Updated: Jan 28, 2021
for zack. for mark.
the red undertones that inform my melanin were birthed in the black mountain foothills near the tennessee-mississippi border. my great grandfather albert found freedom just before the trail of tears migration and hooked up with an ornery black woman in westpoint, muddy waters’ neighbor. ms. cora mae, never one to hold anything long but money, sent him to his horse upon the news—she had things to do—my grandma would join the family business in a while. ms. cora mae carried three daughters and two sons into post-reconstruction mississippi, sown from different seeds. the women, their doors always open, were sexy to kill for. the men loyal enough to do the job—cooking shine and running game.
when the klan came calling the guns were loaded. my father and uncles, all under ms. cora mae’s command led rebellion against attack on their cottage industry, left red cotton to feed brittle soil, then scattered in four directions.
after three draft dodging years in miami, daddy ended up in oklahoma, where his sisters somehow landed and his mama joined them after california.
i am an okie. grew up on cherokee as did zack, my first best friend, who lived two blocks away and wore the street in his skin. we liked basketball, cars, and never watched westerns. zack disappeared in high school after one year in warpaint riding a spotted mare at pre-game. he was gone before i had the chance to tell him what i already knew. grandma never claimed native and hated anyone darker than a grocery bag. this is where i begin, on cherokee, trying to find zack to talk about this mascot issue.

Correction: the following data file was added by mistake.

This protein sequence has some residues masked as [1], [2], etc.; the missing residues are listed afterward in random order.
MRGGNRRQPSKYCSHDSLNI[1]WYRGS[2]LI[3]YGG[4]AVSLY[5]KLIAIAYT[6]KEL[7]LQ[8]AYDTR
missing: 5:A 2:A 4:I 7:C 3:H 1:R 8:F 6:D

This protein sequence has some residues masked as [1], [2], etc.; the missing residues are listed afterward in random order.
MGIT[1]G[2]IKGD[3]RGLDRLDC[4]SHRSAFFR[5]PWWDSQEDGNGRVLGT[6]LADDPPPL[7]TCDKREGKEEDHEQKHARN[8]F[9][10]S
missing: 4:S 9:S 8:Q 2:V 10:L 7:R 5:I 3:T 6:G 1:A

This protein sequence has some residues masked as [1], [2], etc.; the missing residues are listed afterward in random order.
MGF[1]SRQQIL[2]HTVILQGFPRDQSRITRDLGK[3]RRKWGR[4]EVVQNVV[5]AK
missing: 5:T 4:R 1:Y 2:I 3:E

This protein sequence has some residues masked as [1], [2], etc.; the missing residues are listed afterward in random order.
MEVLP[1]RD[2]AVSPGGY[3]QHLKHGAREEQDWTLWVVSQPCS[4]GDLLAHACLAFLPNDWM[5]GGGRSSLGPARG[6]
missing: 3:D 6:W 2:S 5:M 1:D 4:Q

the beantown honkies the johnson city jarheads the washington senators the oaktown wannabees the cushing crackers the tulsa rednecks the old baltimore bigots the chicago police department the white city afrikaaners the cook county overseers the heritage foundation the riverside peckerwoods the german shepherds
How politically correct can we get? To me, the folks who make these decisions need to get out more often. I think they insult those people by telling them, ‘No. No. You’re not smart enough to understand this. You should be feeling really horrible about it.’ It’s ridiculous.
Jeb Bush, Governor of Florida *
*St. Petersburg (Fla.) Times, August 10, 2005
ms. brooks urged me to return to school from the nervous backseat of my mustang in 1994. but what triggered the movement was an enid, oklahoma drunken conversation in a honky tonk with friends from high school, all white and pseudo-liberal. we deliberated level playing fields & jesse jackson while the sad child of hank williams warbled something loud about loneliness. just as twelve years prior, i was cultural diversity at the table and no longer comfortable. one man, maybe my closest oklahomey in the bar, assured me the residuals of chattel slavery no longer existed, while leaning against the door of a 100-year-old family business. i enrolled in african american studies two months later. he will not remember this exchange any more than he will recall the night i was informed my blackness was a liability in his pursuit of teenage pussy. history will tell on you